From the high alpine of Colorado’s Grand Mesa, a rocky dirt trail wraps, winds, and eventually descends 6,000 feet to the town of Palisade below. Years in the planning and construction, the Palisade Plunge will offer mountain bikers — and even hikers or horseback riders in some areas — access to lands and views that haven’t been available before. Before even opening, the trail is earning accolades.
Opening in spring 2021, the new mega-trail takes you from the Mesa Top Trailhead in the pine-forested alpine region, at 10,700 feet of elevation, 12 miles across the world’s largest flat-topped mountain. Less experienced riders can opt to hop off here at Shirttail Point. If you’re up for the challenge, however, you can follow the trail from there on its steep, winding descent along the side of the mesa, taking in expansive views of Palisade’s verdant wine country and Mt. Lincoln towering above downtown.
In total, the ride is 32 miles of epic, quad-busting terrain and is set to be the country’s next best mountain bike trail. Read on for the lowdown on the Palisade Plunge because this is one ride for which you don’t want to show up unprepared.
The story behind the Palisade Plunge
“The Palisade Plunge brings a unique, world-class mountain biking trail that connects the Grand Mesa to the valley floor below near the town of Palisade,” says Josh Springer, Project Manager with Mesa County Public Works, who has been part of the years-long effort to create the trail.
“The Plunge is one of a handful of similar singletrack trails worldwide. Portions of the trail traverse through areas not previously accessible to the public due to lack of trails and access restrictions. The trail travels through some amazing and diverse scenery, starting out in aspen and pine tree forests, and descending into desert canyons.”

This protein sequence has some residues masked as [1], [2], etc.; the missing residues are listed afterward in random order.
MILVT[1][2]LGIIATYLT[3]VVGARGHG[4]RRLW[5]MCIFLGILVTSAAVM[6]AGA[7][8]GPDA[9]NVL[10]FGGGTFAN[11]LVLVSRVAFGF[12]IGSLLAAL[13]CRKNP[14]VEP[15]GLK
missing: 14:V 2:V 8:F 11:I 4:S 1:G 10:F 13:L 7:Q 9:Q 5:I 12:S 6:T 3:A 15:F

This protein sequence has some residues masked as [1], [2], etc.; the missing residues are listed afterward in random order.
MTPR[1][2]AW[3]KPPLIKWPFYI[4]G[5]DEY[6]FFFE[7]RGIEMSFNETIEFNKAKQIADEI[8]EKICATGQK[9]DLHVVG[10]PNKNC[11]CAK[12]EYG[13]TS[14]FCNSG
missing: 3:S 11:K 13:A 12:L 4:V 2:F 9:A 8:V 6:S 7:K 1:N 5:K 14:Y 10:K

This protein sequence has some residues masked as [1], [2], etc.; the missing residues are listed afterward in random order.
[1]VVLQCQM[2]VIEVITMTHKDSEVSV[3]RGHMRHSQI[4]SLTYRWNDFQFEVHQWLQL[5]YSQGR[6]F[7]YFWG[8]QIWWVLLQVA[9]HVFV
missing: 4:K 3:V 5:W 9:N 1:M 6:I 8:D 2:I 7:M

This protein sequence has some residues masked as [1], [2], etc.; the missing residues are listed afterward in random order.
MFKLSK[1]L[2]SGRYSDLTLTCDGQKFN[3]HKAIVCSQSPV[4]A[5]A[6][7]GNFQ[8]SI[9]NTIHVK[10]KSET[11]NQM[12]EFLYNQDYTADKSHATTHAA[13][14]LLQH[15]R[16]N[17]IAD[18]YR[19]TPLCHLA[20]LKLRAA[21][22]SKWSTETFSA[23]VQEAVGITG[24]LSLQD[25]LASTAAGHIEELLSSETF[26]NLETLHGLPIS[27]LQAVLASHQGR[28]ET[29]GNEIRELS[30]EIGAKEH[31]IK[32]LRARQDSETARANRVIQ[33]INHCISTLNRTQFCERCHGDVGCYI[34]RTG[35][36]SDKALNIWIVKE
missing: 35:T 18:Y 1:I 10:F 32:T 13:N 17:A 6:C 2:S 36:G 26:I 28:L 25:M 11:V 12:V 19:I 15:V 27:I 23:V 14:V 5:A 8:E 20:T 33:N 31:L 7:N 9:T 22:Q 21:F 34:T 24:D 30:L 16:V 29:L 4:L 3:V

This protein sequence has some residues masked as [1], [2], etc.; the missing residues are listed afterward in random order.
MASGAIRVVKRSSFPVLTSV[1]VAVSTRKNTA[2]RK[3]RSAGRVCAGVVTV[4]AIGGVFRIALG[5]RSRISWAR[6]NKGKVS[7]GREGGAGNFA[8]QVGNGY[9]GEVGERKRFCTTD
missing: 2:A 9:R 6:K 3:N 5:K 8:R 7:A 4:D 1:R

Mountain bikers will be able to experience this behemoth of a mountain bike trail and catch the diverse western Colorado scenery as of the spring of 2021. Rondo Buecheler, co-owner of Rapid Creek Cycles and Palisade Plunge Cycles in downtown Palisade, has advocated for the trail since its inception and, along with many partners, has been a major proponent in bringing it to life. His shop will serve as a basecamp of sorts.
“[We] will offer Plunge Shuttles and bike rentals from the official ending of the trail in downtown Palisade,” he says. “We also service bikes and have last-minute stuff.” For around $30, riders can hop a ride in a shuttle van from the town of Palisade to the trailhead, about a 40-minute drive. From there, it’s on them to navigate the berms and bumps sure to challenge even veteran riders.
Construction of the Plunge over the past two years followed eight years of work between private landowners, local and federal government officials including the Bureau of Land Management, and the Colorado Plateau Mountain Bike Association (COPMOBA) to secure land easements and permitting. Once fully opened in Spring 2021, the trail will be accessible from May 1 into December, weather permitting. Shuttles will run from May to October.
COPMOBA estimates the total cost of the trail at nearly $3.5 million, with funding coming from grants and private donations from individuals and businesses. The trail is estimated to bring $5 million per year in revenue to the Grand Valley through spending on gear, lodging, food and drink, and other forms of recreation.
“Even though the trail was constructed for mountain biking, it is open to hikers as well, and is open to horseback riding through the portion on Forest Service lands,” Springer says.
What skill level and gear do you need to ride the Palisade Plunge?